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Green by Jay Lake
Publisher: TOR, 2009
Sub-genre: Swords and sorcery
If I had to describe this book in one word, it would be "uneven." The writing, the pacing, Green's relationships with other characters... all have their strong moments and much weaker moments. At its best, the book is gripping, but it can't seem to hold to that best continuously.
Aptly titled, Green is primarily a character study of its protagonist, a character-driven rather than a plot-driven novel. She is wonderful and complex, perhaps not always likeable but always someone you can understand, and very very flawed. Green doesn't necessarily take steps to grow past her flaws, although she does start to learn how to use them to her advantage rather than to let them dictate things for her. She's always competent and while she makes mistakes, she's never stupid.
I absolutely loved the first part of the book. At the end of this section, however, the story takes an unexpected turn and instead of continuing with the political life she'd been raised to live, Green ends up headed in an entirely different direction, and after this point the story begins to meander all over the place. Actually, Green spends a while after this point literally wandering around aimlessly, and since her travels during this time are still documented faithfully, the story begins to drag at this point. It does pick up again, but never fully recovers to live up to the promising beginning.
Green is an ambitious novel, and Lake starts out with some truly interesting ideas. The first segment of the book, had it drawn out the plot twist a bit more instead of creating an anti-climax, would have earned a mountain of praise as its own novel. The way it continues, though, it isn't quite able to hold up its own weight, and some of the best parts end up falling to the wayside rather than staying at the forefront where they belong.
Publisher: Novel Concept, 2012
Novel Concept Publishing is a small e-publisher, which does nothing to change my expectations of quality in a book. In this case, that expectation was too highly placed, as the e-mail offering me an ARC was the most professional thing about the book. The Progeny was full of basic grammatical errors, awkward dialogue, and important things popping up suddenly instead of having any foreshadowing whatsoever. I've never hoped so fervently for differences between the ARC and the finished copy, but judging from the sample I downloaded of the final product, all these very basic issues are still there. I've never seen so many unnecessary commas in a book. After awhile I started thinking of them as tears on the page, crying for crimes against grammar. Sentences like this were disturbingly common: "She spent tons of money buying concealer to cover the, two or three, scars she'd gotten, in adolescence, when her face waged a holy war against her." Seriously, why you gotta make the book cry? My brain is reading this like William Shatner is narrating, since all the, pauses, are unnecessary.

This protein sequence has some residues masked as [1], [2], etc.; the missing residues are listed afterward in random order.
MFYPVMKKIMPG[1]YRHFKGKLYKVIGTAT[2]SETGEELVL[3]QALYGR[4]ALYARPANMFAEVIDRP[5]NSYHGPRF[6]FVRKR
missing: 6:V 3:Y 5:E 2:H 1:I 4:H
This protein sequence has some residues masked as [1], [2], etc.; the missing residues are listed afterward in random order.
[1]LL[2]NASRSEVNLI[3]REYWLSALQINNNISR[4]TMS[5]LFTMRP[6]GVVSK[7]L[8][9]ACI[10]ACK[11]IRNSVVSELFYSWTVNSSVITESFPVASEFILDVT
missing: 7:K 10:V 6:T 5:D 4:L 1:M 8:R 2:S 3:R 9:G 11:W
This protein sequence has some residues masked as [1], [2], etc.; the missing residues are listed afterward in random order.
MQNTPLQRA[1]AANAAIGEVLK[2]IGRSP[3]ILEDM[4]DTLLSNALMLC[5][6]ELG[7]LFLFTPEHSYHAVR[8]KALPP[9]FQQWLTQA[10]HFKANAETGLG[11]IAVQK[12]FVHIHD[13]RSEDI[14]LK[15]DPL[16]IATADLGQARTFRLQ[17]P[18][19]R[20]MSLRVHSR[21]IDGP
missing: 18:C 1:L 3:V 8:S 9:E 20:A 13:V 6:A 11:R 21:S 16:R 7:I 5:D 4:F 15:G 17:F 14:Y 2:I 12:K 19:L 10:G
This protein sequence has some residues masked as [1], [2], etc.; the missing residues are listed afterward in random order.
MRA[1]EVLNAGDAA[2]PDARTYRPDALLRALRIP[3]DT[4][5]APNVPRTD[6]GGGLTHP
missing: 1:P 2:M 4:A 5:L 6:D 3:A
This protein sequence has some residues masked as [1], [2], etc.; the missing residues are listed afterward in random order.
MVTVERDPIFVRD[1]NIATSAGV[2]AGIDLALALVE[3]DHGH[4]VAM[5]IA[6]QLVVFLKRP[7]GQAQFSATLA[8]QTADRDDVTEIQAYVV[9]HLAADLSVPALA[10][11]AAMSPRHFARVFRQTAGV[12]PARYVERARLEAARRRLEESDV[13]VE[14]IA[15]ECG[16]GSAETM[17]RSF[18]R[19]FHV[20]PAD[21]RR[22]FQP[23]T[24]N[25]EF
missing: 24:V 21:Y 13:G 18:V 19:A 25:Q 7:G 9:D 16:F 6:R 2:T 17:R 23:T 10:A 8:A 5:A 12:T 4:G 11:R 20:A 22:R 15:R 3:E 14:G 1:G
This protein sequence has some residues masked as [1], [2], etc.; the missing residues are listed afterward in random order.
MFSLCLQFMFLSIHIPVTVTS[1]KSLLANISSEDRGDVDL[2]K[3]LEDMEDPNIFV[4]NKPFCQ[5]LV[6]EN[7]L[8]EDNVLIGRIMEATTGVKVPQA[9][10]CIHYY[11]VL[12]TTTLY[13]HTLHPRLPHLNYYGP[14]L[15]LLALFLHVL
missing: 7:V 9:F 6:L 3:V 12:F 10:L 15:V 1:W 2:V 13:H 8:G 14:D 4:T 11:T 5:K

The dialogue wasn't much better. In what is supposed to be a sexy scene, Ascher stops Shawna before they go too far, knowing she's a virgin. "I want you more than you know. We still shouldn't. Your first time is a big deal. I want you to be sure. You are so precious to me and your virginity is just as precious. When it's gone, you can't get it back." Honestly, what man talks like this? The sentiment itself is fine, but unless he's a stereotypically camp gay man, "you are so precious" is not something I can see coming out of a man's mouth. (And, uh, if he's the gay best friend, that whole scene has even more problems.)
Most problematic is the relationship between Shawna and Ascher itself. During their slow courtship, he's basically a giant tool about everything. He plays hot and cold with her a lot in his efforts to try to resist her. Without any explanations for his behaviour, from Shawna's perspective this should be a big red flag that he's just not that into her, but she doesn't require more than a half-hearted apology after he avoids her for a week. He not only doesn't tell her about his fiancé, but actively lies about her. When Shawna inevitably finds out the truth and is enraged, the book treats her behaviour as unreasonable, going so far as to have her apologize for her reaction.
There are some ideas worth exploring in here, the glimmer of promise, but The Progeny needs some heavy editing and rewriting before I could encourage anyone to spend money on it.